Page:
E-commerce giant eBay banned sales of ivory on the eve of the release of a report by the International Fund for Animal Welfare showing that online trade in wildlife products poses a significant threat to elephants and other endangered species.
EBay's decision, announced Monday on its blog, will bar sales of all types of ivory in the company's e-marketplaces worldwide effective January 1, 2009.
The change comes less than two months after IFAW renewed its call to eBay for a ban on ivory sales — a demand that followed eBay's launch of its eco-friendly WorldofGood.com marketplace.
EBay eliminated cross-border ivory trade in 2007 and posted extensive rules reflecting U.S. Fish and Wildlife Service regulations. But the animal conservation group said the measures by eBay in the U.S. did not go far enough to stop trade in suspect goods.
In an interview with GreenBiz in September, Jeffrey Flocken, the director of IFAW's office in Washington, D.C., noted that eBay Australia and eBay Germany had already banned ivory sales.
At the time, eBay spokeswoman Nicola Sharpe told GreenBiz, "We try to do what's best for our community, we do want to do the right thing. It's tricky because we don't have warehouses, so we don't ever see the items."
She also said the company was continuing to work with the Fish and Wildlife Service and other stakeholders on the issue.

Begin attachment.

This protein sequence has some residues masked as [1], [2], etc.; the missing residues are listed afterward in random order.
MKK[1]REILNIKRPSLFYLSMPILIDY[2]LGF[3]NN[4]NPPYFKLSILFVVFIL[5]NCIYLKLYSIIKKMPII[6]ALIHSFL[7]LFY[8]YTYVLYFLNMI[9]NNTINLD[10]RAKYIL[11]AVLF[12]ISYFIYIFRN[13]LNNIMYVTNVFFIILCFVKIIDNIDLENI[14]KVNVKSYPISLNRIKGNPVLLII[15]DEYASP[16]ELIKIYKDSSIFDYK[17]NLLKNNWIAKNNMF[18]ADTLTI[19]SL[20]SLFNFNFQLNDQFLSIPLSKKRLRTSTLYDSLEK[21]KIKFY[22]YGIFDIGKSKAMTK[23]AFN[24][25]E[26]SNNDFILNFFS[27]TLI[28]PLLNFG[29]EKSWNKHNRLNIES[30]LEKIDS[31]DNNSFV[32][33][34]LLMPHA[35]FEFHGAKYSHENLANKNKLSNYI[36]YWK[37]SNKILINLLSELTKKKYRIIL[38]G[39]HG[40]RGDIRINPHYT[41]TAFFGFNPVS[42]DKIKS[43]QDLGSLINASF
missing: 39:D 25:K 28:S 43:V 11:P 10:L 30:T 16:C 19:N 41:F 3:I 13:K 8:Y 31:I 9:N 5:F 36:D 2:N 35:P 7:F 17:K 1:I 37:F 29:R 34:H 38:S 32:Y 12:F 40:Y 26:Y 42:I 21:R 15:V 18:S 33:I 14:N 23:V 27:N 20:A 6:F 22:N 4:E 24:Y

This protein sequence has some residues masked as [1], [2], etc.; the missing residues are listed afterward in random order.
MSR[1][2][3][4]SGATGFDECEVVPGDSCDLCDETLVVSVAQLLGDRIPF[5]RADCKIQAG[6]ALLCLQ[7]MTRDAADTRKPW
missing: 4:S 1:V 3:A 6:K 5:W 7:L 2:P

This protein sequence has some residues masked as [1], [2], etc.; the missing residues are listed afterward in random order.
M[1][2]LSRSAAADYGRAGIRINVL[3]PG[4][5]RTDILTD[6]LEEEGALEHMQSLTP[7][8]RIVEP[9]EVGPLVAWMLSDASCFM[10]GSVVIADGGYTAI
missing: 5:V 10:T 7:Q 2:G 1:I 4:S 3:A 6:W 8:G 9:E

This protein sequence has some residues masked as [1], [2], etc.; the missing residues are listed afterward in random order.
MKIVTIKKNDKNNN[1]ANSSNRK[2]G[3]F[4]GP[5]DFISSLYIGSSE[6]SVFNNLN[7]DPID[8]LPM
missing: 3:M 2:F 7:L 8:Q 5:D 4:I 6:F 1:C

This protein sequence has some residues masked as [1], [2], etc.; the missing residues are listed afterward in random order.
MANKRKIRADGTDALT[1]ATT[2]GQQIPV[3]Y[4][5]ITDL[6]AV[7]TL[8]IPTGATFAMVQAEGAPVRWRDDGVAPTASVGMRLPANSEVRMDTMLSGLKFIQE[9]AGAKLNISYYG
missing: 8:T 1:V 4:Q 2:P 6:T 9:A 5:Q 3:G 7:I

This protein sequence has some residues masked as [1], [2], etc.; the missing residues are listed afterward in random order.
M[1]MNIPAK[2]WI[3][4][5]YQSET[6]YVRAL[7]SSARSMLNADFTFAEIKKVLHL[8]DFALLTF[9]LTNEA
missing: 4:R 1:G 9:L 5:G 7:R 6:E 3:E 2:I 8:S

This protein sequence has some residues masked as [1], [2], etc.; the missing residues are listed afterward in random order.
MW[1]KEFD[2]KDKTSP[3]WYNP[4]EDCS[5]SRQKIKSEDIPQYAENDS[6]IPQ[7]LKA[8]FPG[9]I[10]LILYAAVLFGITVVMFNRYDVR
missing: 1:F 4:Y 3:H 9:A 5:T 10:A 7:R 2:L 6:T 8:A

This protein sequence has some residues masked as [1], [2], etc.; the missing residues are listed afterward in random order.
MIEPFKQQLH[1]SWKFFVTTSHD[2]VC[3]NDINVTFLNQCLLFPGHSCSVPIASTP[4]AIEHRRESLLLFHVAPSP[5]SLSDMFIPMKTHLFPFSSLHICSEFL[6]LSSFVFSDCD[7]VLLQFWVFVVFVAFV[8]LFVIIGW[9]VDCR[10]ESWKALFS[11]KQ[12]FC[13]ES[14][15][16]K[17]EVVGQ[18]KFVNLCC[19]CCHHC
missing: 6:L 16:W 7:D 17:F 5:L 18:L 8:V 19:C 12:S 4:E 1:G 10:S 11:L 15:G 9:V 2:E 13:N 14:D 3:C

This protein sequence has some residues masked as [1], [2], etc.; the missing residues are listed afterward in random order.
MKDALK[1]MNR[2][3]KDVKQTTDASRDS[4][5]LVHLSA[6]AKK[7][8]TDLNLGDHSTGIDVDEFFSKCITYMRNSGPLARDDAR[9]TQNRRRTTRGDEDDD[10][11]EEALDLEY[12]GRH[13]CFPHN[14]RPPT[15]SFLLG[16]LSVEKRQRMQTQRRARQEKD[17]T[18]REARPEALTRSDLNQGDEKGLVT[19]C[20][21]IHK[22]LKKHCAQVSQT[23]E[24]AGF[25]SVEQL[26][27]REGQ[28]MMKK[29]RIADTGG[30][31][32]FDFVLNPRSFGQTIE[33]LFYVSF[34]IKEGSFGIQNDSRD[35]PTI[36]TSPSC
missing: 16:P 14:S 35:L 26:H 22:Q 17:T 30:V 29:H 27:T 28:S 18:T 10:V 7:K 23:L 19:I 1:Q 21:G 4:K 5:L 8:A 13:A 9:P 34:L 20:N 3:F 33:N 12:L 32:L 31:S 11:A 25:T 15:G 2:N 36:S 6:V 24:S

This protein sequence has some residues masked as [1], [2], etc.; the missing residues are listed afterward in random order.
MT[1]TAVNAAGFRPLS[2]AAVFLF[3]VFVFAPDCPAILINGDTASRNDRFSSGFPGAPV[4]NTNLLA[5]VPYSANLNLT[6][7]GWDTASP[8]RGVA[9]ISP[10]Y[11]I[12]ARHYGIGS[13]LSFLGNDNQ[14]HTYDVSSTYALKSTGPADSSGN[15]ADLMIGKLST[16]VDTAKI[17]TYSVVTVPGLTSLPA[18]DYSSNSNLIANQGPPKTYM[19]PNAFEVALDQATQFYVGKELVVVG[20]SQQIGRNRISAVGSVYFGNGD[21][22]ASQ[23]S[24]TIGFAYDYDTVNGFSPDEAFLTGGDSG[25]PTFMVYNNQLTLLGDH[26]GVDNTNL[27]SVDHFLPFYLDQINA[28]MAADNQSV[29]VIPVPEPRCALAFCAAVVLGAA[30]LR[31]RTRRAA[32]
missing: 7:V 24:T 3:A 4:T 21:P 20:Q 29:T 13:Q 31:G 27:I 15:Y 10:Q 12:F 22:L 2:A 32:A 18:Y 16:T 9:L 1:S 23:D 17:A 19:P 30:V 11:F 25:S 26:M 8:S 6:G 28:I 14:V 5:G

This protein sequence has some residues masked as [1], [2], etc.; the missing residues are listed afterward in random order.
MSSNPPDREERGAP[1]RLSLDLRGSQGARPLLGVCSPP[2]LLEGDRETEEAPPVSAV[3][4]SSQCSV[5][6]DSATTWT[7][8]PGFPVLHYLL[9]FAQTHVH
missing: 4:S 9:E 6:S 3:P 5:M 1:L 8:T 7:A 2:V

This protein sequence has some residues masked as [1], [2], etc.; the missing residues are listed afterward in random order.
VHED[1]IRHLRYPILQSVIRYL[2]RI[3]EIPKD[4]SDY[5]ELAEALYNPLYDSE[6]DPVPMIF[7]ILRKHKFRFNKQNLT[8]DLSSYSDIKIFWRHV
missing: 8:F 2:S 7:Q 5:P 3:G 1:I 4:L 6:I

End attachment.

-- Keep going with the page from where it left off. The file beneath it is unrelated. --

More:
IFAW released the findings of its latest study of online trade in wildlife products yesterday.
The 21-page report, "Killing with Keystrokes: An Investigation of the Illegal Wildlife Trade on the World Wide Web," details a six-week examination of 7,122 wildlife product listings on 183 websites in 11 countries. The report said more than 70 percent of the suspected endangered species products were listed for sale in the United States.
Regarding ivory, the report acknowledged eBay's efforts in restricting the trade, but also said 83 percent of the ivory listings reviewed by investigators for the project involved eBay.
"It is nearly impossible to distinguish between legal and illegal ivory on the Internet," a situation that enables illegal trade to continue, the report said.
In calling for an end to online sales of products made from endangered wildlife, IFAW urged tougher laws against such trade and stricter enforcement of the measures already on the books.
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